Dawn of the Planet of the Apes review: A slam-bang apocalyptic western

Dawn of the Planet of the Apes
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Director: Matt Reeves
Cert: 12A
Genre: Sci-Fi
Starring: Andy Serkis, Jason Clarke, Gary Oldman, Toby Kebbell
Running Time: 2 hrs 10 mins

A recent video in The Onion site dared film critics, when reviewing Dawn of the Planet of the Apes, to break sinews in their search for pretentious metaphors and highbrow allusions in the summer's most chin-stroking blockbuster. We are happy to oblige.

Matt Reeves's cracking follow-up to 2011's very satisfactory first reboot speeds us through the near-annihilation of the human species via viral infection and on towards an ape colony in the forests outside San Francisco. You don't need to have read Heart of Darkness to detect the whiffs of Joseph Conrad. Indeed, the atmosphere is closer to Apocalypse Now. There are horrors upriver. But the real horrors lurk within our own psyches. Or something.

Unsure if any humans survive, Caesar, leader of the apes, has begun to develop a nascent civilisation with his fellow primates. The uneasy stability is shifted when a party of men, venturing from the city in search of a hydroelectric dam, come across an ape, panic and discharge a pistol into his flesh.

The apes later cross the Golden Gate to suggest (contemporary allusion alert!) a sort of two-state solution: people and simians will develop their civilisations at a distance. But the lure of that damn proves too tasty for the naked apes to exist.

In truth, the philosophical foundations of the new series are only marginally sturdier than those of the horrible Transformers franchise. It seems that, within the community of higher apes, we are all more like one another than we might like to admit. We all love our children. We are all prone to violence.

Unlike Mr Conrad, the makers of the Apes movies believe that society is divided into good primates and bad primates. Played once more by a motion-captured Andy Serkis, Caesar is a good ape: he seeks the best for his community and is capable of reason. Given life by the worried Jason Clarke, Malcolm is a good human: he wants to bring electricity to the city and encourage amity with the chimps.

Gary Oldman's messianic destructive character is a bad man. The creature known as Koba is a very bad ape indeed. (We suspect Keri Russell plays a good woman, but, as is so often the case with female characters in the summer, her part is so underwritten it's hard to tell for sure.)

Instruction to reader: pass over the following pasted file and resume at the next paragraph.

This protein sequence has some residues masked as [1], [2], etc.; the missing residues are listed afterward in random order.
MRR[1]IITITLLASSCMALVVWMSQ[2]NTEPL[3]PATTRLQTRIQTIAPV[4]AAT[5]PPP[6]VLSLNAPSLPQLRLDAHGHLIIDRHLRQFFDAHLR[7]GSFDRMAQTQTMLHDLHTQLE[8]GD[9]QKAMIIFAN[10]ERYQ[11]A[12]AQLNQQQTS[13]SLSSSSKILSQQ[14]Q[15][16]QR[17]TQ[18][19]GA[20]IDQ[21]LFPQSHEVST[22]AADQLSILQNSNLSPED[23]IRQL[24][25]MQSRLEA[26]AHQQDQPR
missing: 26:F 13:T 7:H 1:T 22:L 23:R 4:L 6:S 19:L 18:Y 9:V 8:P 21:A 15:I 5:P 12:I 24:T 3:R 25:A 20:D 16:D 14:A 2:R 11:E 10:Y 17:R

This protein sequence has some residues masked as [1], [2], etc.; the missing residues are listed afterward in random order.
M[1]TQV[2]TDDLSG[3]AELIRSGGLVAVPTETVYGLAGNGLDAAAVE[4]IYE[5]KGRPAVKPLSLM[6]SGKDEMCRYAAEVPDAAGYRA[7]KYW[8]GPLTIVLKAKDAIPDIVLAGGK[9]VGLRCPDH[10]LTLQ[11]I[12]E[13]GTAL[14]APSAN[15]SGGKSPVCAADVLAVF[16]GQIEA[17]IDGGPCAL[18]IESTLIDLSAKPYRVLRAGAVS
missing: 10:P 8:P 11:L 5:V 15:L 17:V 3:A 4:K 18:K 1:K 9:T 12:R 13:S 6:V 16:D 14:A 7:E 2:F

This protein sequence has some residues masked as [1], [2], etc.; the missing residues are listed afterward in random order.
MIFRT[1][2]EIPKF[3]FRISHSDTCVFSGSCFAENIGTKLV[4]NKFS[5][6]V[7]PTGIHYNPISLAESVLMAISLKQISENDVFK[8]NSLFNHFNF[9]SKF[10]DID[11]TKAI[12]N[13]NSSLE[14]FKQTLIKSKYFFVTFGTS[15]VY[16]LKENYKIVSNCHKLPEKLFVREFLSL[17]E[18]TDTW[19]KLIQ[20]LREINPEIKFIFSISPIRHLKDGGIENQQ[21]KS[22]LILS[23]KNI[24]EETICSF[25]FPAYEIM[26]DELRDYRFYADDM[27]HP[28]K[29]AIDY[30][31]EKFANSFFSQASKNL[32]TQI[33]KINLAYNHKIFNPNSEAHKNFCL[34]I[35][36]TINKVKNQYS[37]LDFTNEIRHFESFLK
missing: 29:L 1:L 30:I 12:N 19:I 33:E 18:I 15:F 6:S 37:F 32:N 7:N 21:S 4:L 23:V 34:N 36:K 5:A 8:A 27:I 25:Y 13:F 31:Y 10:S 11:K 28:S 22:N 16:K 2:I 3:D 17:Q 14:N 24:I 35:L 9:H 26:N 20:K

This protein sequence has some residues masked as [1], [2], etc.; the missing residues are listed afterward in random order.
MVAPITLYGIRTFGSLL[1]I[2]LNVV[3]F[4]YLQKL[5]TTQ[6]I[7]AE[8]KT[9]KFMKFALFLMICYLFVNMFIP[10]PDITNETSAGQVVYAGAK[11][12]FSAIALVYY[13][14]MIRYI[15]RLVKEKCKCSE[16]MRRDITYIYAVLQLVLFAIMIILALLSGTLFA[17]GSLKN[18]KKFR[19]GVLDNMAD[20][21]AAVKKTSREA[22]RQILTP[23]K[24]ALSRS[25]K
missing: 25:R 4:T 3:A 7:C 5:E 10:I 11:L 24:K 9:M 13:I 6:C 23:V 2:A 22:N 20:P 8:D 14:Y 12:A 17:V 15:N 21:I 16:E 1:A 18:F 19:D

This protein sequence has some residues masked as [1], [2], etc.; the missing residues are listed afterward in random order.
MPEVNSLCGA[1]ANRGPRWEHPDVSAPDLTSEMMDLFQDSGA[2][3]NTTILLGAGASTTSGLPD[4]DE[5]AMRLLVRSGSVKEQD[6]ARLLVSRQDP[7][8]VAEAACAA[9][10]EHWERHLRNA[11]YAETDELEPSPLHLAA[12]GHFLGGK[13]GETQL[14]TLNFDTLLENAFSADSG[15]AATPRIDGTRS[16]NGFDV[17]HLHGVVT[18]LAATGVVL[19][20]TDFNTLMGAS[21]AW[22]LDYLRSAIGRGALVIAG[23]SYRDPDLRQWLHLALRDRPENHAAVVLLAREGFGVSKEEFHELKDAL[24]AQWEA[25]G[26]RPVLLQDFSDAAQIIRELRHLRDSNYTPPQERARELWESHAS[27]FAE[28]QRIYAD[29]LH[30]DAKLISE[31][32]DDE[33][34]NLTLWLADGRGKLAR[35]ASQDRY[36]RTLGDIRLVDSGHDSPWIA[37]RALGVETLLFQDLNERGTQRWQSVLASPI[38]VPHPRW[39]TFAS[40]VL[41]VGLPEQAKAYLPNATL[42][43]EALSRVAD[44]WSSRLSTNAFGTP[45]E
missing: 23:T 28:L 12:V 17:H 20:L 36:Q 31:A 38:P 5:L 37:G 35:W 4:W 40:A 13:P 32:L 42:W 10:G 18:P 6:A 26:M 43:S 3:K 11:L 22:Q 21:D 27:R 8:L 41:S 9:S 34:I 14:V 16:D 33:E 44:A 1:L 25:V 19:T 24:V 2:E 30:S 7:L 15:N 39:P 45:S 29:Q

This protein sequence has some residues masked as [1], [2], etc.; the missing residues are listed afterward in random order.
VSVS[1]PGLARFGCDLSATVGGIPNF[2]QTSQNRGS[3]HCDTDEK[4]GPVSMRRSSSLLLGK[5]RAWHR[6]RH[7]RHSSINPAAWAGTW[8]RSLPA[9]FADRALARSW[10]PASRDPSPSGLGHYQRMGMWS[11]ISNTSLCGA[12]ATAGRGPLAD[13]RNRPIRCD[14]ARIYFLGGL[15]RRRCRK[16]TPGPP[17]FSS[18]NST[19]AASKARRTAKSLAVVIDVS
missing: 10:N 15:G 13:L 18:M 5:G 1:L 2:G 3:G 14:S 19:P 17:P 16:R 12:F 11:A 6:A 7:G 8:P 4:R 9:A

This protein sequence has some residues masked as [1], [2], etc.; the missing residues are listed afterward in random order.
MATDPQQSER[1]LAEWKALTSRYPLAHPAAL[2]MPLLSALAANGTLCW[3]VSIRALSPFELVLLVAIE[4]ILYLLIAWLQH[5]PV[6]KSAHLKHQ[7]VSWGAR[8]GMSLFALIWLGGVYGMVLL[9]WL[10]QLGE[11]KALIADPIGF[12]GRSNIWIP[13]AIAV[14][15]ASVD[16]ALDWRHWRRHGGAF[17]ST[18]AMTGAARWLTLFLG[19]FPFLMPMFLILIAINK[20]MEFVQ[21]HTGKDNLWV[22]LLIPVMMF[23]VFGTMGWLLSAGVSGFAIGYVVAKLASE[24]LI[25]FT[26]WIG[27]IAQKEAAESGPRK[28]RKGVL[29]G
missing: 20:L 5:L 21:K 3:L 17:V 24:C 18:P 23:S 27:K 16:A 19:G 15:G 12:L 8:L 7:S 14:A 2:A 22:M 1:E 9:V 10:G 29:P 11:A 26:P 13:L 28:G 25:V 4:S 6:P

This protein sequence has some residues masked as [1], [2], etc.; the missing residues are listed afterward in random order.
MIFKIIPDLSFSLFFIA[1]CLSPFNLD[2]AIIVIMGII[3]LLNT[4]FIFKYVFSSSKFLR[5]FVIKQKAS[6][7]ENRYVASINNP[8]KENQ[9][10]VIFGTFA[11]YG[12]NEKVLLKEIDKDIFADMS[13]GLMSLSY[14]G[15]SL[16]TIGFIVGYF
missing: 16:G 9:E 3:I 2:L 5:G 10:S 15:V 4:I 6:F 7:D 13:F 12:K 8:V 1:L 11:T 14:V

Yet, for all that, Dawn of the Planet of the Apes still registers as a triumph. Forget that Conrad baloney. What we have here is a great frontier western of the old school. San Francisco has become Fort Apache. The ape community groans under the same stresses that played out among so many Native American tribes in those earlier movies. Caesar is the wise old chief who seeks accommodation with the advancing settlers. Koba is the hot-headed brave who craves only blood.

We've come to expect digital marvels from our summer entertainments, but the folk behind the new Apes really have excelled themselves. Despite being shrouded in much darkness (more sepulchral still if you choose the unnecessary 3D version), the film manages to distinguish between its cast of apes and grant each visual character. The opening and closing shots offer symmetric punctuation to a story that is complete enough to satisfy while still opening itself up to an inevitable and entirely welcome third episode.

By then, we may – remembering The Onion's inculcations – have come up with some complex explanation of the series' political leanings. We assume they are nice liberal stories. But Dawn does seem to argue the virtues of a benign dictatorship and – nodding to right-wing paranoiacs everywhere – it most definitely features a war triggered by a "false-flag" incident.

Oh, just lie back and savour the apocalyptic fun.

Donald Clarke

Donald Clarke

Donald Clarke, a contributor to The Irish Times, is Chief Film Correspondent and a regular columnist